Hennepin County denied it was issuing trespass notices to try to end occupation of Minneapolis plaza.
The American Civil Liberties Union of Minnesota on Tuesday accused Hennepin County of using a back-door approach to try to end the occupation by protesters of the County Government Center plaza by issuing a rash of trespass notices in the last several days. The county administrator denied such tactics.
Chuck Samuelson, state ACLU executive director, said ACLU attorneys will appear before U.S. District Judge Richard Kyle at 1 p.m. Wednesday to ask for a temporary restraining order in an attempt to halt the practice.
Samuelson said the county security staff has issued nine trespass notices in recent days. If those protesters return to the plaza within 90 days, they could be arrested, he said.
The ACLU sued Monday to stop the county from evicting the protesters, but the suit was drafted before the ACLU knew that the trespass notices were being used more frequently, Samuelson said.
County Administrator Richard Johnson denied the county was using the notices to shut down OccupyMN protests. "We have issued a number of trespass notices, but it is based on the actions of the individuals. It has nothing to do with the lawsuit," Johnson said.
He said that since Oct. 7, when the protests on the plaza began, his security staff has issued 24 trespass notices, including nine since Nov. 19.
"One of those involved six trespass notices in a physical altercation between three intoxicated males we think were coming from the Vikings game and three demonstrators," he said. "Of the remaining three, two were for indecent conduct, and the other was for repeated warnings of smoking on the property."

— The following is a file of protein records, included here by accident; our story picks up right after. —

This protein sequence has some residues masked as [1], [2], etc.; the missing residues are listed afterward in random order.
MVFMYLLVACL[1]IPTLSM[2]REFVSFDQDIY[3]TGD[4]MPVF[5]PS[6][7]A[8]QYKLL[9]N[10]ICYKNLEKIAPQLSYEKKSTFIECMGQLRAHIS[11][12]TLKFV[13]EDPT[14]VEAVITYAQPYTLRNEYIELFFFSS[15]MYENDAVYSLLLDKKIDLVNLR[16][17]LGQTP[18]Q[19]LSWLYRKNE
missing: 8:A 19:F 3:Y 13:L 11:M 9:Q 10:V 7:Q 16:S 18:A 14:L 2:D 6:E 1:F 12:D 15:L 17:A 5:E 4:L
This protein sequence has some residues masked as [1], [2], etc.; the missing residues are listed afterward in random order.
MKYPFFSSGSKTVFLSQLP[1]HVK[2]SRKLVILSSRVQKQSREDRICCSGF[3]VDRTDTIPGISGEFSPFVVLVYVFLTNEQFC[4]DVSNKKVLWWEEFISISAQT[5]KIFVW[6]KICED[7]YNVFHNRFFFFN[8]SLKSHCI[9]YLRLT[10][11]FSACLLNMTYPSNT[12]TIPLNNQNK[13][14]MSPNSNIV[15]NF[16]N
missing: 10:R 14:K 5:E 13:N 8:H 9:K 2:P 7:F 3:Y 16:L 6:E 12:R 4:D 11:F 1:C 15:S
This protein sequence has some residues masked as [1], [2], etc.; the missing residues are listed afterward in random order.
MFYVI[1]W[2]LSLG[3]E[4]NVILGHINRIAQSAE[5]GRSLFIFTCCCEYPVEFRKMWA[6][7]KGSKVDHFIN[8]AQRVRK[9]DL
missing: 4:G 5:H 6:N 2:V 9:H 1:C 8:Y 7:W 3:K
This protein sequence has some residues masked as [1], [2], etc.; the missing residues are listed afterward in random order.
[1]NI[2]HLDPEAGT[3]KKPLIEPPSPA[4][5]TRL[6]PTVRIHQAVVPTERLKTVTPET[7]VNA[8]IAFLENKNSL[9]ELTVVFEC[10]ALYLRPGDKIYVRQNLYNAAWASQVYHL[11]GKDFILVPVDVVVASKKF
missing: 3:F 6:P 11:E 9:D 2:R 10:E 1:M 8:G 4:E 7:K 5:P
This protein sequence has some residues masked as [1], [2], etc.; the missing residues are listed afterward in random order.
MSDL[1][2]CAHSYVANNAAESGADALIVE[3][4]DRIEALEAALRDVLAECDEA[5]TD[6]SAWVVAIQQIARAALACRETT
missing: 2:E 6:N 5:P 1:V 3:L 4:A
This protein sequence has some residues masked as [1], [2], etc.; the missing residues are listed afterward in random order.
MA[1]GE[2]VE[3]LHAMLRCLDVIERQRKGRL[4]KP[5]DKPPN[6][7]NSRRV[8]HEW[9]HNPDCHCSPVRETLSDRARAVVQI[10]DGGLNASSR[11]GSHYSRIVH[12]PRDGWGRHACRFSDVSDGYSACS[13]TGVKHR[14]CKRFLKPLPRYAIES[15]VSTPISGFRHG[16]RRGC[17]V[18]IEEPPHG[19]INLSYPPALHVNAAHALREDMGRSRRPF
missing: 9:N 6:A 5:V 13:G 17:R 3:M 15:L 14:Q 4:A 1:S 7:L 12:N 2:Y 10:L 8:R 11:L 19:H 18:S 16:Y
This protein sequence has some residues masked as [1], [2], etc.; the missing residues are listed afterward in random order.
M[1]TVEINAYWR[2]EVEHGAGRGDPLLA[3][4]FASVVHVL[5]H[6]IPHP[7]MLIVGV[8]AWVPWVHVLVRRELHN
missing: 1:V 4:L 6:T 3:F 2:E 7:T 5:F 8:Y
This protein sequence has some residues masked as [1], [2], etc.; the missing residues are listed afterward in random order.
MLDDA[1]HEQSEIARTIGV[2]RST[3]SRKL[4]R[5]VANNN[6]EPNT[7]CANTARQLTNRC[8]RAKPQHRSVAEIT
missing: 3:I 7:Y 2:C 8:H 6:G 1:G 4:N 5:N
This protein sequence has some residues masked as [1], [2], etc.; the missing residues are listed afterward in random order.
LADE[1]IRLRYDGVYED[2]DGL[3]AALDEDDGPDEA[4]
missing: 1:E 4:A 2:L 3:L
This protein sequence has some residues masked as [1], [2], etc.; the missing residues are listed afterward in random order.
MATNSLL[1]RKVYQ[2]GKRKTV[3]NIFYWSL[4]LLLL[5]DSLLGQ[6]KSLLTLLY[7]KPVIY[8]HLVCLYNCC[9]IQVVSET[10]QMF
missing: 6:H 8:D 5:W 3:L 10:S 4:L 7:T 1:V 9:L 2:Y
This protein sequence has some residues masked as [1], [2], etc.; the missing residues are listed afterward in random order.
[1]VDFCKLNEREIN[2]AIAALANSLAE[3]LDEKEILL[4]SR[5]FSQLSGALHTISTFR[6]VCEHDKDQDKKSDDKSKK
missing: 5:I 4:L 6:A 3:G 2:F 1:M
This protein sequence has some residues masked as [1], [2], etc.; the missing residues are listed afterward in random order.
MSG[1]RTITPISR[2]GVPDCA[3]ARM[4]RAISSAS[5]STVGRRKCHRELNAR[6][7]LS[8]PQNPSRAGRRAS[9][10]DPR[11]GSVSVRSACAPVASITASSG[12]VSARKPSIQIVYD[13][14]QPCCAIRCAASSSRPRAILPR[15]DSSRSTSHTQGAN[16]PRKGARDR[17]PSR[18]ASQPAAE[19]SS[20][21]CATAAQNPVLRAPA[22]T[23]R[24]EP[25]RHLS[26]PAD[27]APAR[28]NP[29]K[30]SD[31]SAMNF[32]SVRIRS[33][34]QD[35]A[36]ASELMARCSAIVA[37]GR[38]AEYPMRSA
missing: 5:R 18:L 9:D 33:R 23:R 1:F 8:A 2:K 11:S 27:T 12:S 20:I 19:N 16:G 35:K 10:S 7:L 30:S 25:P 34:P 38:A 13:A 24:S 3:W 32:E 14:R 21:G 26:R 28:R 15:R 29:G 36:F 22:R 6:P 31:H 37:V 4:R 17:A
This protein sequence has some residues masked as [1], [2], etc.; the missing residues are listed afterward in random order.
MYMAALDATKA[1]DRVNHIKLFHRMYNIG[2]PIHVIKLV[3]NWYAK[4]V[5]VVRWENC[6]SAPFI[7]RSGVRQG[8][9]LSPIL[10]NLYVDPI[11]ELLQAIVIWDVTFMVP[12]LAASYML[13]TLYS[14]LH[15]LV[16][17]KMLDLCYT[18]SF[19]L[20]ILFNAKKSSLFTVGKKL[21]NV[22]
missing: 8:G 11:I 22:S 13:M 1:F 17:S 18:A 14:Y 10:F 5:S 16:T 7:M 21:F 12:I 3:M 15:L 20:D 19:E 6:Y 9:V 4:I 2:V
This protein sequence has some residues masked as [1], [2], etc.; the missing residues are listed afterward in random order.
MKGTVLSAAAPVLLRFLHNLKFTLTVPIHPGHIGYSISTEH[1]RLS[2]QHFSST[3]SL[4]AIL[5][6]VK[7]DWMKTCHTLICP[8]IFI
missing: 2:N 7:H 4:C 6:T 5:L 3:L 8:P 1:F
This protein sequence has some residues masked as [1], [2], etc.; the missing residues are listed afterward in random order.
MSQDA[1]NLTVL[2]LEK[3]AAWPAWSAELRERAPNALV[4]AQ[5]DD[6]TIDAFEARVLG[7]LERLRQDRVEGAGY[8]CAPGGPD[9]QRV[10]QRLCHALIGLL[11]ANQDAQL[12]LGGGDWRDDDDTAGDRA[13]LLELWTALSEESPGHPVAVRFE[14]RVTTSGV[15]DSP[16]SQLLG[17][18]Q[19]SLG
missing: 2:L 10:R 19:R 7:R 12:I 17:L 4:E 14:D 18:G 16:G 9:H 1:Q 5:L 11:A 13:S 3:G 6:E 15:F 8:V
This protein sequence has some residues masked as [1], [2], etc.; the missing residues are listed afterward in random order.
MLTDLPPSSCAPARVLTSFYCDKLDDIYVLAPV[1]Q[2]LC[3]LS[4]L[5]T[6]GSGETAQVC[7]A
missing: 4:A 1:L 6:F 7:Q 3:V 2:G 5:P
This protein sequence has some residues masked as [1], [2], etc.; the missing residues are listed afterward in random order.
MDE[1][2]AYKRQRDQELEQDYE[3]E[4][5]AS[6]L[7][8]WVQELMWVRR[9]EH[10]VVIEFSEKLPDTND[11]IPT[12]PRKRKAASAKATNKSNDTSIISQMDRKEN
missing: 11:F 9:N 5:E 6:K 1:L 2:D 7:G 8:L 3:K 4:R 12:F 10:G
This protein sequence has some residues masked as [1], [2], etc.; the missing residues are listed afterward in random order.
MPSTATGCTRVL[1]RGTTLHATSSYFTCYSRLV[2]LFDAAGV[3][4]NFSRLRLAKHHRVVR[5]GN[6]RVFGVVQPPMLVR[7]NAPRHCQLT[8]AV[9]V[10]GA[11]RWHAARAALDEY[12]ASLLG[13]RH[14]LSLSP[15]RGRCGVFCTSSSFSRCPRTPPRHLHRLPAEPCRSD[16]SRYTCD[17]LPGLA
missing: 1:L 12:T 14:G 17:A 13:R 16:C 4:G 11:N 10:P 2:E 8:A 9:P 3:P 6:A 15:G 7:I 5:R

Samuelson said one of the four lawsuit plaintiffs has been issued a trespass notice in the last several days for writing on the plaza in chalk. Johnson disputed the claim.
Prohibitions against smoking or using chalk on the plaza are rules, not ordinances. If the protesters who got notices are later arrested, it would be for trespass because they returned to the plaza.
Samuelson alleged the county was taking the trespass approach to avoid the physical confrontations that have garnered bad publicity for police across the country.
Also on Tuesday, a protester was hospitalized after showing signs of hypothermia, with the temperature hovering around 36 degrees.
According to an incident report, a county security officer was told shortly after 1 a.m. that the man, 24, appeared to need medical attention. The officer found demonstrators trying to wrap the Minneapolis man in blankets. He was shivering and hard to understand, the officer reported, but he said his health history included heart surgery. Paramedics were summoned and took him to Hennepin County Medical Center. He was later released.
Staff writer Kevin Duchschere contributed to this report. Randy Furst • 612-673-4224